By Justin Seward
Cypress County councillors had a discussion at great lengths as to whether or not it would be worth emergency management’s time to train landowners to assist in grassland fire incidents at their Nov. 16 meeting.
The county’s emergency services had taken into consideration to potentially conducting a training course for landowners.
A legal opinion was requested in 2020.
“The legal opinion stated that once the public receives direction at an incident to participate, they are considered to be that of a county employee and are subject to Occupational Health and Safety requirements,” as read in the agenda package’s CAO report.
“The county would have the responsibility of providing them with proper equipment and provide continuous supervision throughout the incident.”
The landowners would be expected to come with proper footwear, fire retardant clothing and dependable equipment.
However, Emergency Services administration feels with the liability, that putting on this type of course is not desirable.
“I really feel that we should have a course or meeting with the landowners and just tell them because they’re showing up,” said Coun. Shane Hok.
“I don’t care what you say or how you try, we’re not going to just sit there and wait for emergency services to show up. We’re going to move cattle out of the way. Like my one neighbour, he’s got a three-ton truck with a sprayer on it. I know there’s a liability thing, but when I’ve been out on them fires, the fire department has told us go to the sides but not the hot spots and that’s what they do.”
Hok said it’s better to have education than to sit back and say, ‘No, we’re not going to have no course. We’re just going to do it; you guys stay at home.’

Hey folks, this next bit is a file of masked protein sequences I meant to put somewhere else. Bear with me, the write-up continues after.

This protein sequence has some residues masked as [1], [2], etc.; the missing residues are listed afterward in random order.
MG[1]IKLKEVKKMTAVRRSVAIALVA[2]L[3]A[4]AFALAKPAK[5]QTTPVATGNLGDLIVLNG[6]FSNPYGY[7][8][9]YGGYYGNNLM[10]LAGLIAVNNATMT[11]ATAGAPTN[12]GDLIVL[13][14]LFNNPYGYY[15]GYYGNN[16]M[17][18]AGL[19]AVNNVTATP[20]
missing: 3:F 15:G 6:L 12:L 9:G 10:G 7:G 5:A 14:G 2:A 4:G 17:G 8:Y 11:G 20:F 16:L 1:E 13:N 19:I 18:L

Also, if privately owned equipment were to break down or damaged, then the argument lie with whether the county is responsible for expenses for the added repairs and for the liability.
“So, the convenience of doing this course—and I was around when we first started doing it— was so that we didn’t have people freelancing,” said Coun. Dustin Vossler.
“Because there’s nothing more dangerous than freelancing around fires. And when we started doing this training, it came with a thought that if they’re going to be there anyway, we have some realm of control behind them. So even if that is Mr. farmer, go put out the fence posts or go back here and do this while they’re working the front lines—they have that instruction— because otherwise you don’t get that and they’re in your way.”
Jeffrey Dowling, the county’s director of municipal services said, “That’s reasonable. We just have to be prepared that on scene we have to provide the resources to make sure they’re being supervised—even if it is fence posts or whatever.”
“Like I say, we have to show diligence with the people that we’re deploying are actually in a safe work environment.”
Council approved the motion for administration to come back with options for information sessions.
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